“Pie” and other works by Sarah Weeks

by | Feb 13, 2023

“Pie,” by Sarah Weeks, is a rare MG book where I could not for the life of me see where it was going! I don’t mean most stories are entirely predictable, but middle grade stories are fairly straightforward; that’s one big reason I love them! We (and by “we” I mean “I”) enjoy them because of intriguing characters or an entrancing setting, more than for complicated plots.

This story begins when Alice’s beloved Aunt Polly dies unexpectedly. Aunt Polly has an almost mystical ability to make absolutely delicious pies. She puts this talent to use by running Pie, a  shop  with pies, but one in which she doesn’t accept money for her wares, which confused me a little.

Every year she wins the coveted Blueberry award, not that she ever enters —such competitions and awards don’t interest her — but other people enter her pies for her.  When she dies, she takes her pie magic with her. In an effort to recreate her genius, everyone begins searching for the secret recipe for her delectable pie crust.

Everyone in the family, and the town, seems obsessed with the money they can make with Aunt Polly’s award-winning pies, even Alice’s mom. Alice’s mom fully expects to inherit her sister’s pie shop and the famous, secret recipe. Instead, the pie shop goes to the Reverend Flowers to use however he sees fit and the recipe goes to Lardo, Aunt Polly’s obnoxious, over-large, cantankerous cat.

Alice, the main character, inherits Lardo!!

You might expect that Alice also loves to bake pies and she might show the same talent her aunt did. Perhaps she’d continue the pie shop tradition? But no, Alice didn’t particularly care about pies, only about the time she spent with her lovely aunt.

So where is this story going? And how can a cat inherit a recipe, especially if it isn’t written down?

At first this story is a head scratcher (how can Polly keep running the shop without any income? Where is that recipe for Polly’s crust?) but then it becomes a whodunit as the pie shop is vandalized and Lardo goes missing. Did he wander off? Was he cat napped?

Alice and her friend, Charlie, join forces to solve the mystery. Along the way they make some surprising discoveries about a few of the people in their town, solidify their friendship and keep each other safe. They also make a few other discoveries about the legacy of Aunt Polly’s pies, which makes Alice feel better about her fellow town folk.

Eventually the mysteries are solved, though I won’t give them away here. We even get an epilogue, which is also filled with surprises. The reader (me) comes away entirely satisfied and entertained and goes off to look for more books by Sarah Weeks!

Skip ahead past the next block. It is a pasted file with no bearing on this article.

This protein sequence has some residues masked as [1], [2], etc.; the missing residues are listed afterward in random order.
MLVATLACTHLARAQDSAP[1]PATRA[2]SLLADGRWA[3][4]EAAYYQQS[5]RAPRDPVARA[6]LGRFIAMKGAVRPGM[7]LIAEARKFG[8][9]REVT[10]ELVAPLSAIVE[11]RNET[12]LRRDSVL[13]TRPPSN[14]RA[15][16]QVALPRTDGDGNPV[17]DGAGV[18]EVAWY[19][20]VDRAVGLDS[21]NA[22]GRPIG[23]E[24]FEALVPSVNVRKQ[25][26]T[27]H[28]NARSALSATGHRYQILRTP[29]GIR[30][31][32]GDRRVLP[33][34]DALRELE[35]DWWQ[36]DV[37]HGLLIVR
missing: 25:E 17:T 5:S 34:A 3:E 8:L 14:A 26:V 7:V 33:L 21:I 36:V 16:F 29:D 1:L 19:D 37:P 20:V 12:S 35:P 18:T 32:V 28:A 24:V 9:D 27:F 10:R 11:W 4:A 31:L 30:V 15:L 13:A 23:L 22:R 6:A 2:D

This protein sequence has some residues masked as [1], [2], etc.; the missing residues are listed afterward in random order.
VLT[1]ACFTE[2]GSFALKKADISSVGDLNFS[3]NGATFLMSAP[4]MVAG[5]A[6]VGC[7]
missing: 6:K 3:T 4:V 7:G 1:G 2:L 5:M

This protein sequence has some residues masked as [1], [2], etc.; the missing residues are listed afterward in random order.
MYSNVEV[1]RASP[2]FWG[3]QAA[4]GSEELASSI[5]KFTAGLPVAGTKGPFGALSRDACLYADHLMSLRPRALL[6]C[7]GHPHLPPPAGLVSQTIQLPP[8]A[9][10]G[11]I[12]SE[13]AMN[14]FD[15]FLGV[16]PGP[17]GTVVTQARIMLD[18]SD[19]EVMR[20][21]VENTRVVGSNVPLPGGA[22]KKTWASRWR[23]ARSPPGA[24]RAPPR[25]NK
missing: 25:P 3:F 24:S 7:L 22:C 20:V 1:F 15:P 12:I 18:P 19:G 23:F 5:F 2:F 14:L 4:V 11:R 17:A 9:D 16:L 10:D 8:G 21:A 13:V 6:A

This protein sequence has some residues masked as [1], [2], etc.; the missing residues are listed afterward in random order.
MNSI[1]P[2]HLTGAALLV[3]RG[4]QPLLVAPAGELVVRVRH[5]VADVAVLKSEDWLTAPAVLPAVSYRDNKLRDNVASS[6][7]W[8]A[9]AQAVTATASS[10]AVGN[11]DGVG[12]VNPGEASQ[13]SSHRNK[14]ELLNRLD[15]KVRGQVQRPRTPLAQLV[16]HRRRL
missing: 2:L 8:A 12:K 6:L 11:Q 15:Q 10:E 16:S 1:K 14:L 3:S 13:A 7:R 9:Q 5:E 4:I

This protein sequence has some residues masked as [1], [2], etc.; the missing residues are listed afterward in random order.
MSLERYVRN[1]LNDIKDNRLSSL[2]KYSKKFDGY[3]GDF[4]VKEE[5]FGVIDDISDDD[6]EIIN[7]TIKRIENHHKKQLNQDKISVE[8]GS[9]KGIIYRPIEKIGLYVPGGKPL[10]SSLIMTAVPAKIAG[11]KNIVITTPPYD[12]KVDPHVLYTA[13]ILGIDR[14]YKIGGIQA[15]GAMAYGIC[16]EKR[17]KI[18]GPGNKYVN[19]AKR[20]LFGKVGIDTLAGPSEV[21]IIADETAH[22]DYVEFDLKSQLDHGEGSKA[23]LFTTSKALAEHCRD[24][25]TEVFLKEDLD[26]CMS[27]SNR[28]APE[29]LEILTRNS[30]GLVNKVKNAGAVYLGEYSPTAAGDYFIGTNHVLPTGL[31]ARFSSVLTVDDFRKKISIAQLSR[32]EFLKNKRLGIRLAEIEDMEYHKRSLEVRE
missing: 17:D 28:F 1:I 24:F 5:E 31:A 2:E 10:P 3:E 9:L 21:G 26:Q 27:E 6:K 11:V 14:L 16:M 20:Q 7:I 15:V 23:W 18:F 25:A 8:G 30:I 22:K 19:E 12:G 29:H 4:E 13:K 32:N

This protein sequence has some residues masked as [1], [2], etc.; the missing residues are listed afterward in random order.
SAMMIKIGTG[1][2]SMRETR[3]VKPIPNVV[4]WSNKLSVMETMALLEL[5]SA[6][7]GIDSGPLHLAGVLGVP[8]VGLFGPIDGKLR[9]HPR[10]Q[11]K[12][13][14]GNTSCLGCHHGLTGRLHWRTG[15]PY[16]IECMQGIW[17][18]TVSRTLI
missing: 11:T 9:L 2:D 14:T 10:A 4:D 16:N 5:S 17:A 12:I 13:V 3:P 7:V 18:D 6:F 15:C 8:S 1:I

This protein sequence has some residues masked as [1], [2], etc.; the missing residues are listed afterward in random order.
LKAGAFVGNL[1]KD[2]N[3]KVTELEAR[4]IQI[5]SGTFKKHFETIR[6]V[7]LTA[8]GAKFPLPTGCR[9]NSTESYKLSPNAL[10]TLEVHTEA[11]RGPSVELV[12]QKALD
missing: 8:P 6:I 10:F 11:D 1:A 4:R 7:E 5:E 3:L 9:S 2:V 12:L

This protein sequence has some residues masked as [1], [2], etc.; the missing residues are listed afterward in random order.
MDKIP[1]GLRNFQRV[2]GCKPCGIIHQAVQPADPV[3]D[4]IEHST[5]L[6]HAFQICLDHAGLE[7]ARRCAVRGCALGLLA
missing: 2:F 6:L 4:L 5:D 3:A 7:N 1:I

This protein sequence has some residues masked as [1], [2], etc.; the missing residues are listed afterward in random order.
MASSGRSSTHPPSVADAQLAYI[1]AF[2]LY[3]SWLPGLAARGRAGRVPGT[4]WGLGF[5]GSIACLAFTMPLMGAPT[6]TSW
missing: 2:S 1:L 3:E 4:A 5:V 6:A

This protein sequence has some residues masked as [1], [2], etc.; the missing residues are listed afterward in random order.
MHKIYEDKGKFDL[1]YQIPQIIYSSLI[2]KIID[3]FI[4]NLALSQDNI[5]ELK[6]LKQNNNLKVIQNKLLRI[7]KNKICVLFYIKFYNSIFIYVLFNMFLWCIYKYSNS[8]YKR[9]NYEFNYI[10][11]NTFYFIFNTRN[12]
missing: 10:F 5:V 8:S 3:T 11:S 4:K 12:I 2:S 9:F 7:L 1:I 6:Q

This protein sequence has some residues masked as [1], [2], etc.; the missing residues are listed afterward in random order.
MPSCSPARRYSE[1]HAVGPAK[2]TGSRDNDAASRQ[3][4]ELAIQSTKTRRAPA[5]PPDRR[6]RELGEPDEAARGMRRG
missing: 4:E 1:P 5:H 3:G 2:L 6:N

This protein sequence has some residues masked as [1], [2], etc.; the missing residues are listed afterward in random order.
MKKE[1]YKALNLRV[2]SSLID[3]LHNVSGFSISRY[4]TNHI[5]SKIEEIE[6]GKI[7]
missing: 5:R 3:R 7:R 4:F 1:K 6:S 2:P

Which is exactly what I did!

After “Pie” I read “Guy Wire” and “Oggie Cooder.” I wasn’t sure at first about these titles because they seemed like they were going to be a little goofy for my taste, but Weeks does such a good job coming up with hilarious names and lovable, if wacky, characters that I devoured both stories.

“Guy Wire” is about a friendship and how it feels when your friend is in trouble. It takes an unusual approach by telling most of the story in flashback as Guy waits to hear news of his friend in real time.

I can’t remember the last time I read about a character who dressed in used clothes from his parents’ thrift store, combining plaids with stripes, and wasn’t in the least embarrassed about it, but that’s Oggie, in “Oggie Cooder.”

He’s a refreshing change from characters worrying about what others think of him. Oggie coins the term “charving,” a combination of chewing and carving, to describe his habit of biting his cheese slices into the shapes of states. It is ridiculous and improbable but because we like Oggie, we go along with this habit of his and it leads to some very funny places!

Neither “Guy Wire” nor “Oggie Cooder” are mysteries like “Pie” is, but they have equally fun and engaging characters and I would highly recommend them all.

Deb Aronson is an author whose non-fiction story about racehorse Rachel Alexandra (Alexandra the Great: The Story of the Record-Breaking Filly Who Ruled the Racetrack”) is a “girl-power story on four legs” Her next book,
“How to Raise a Rhino,” about rhino sanctuary founder Anna Merz, will be published this May.

This review originally appeared in the Champaign-Urbana News Gazette

Alexandra the Great book cover

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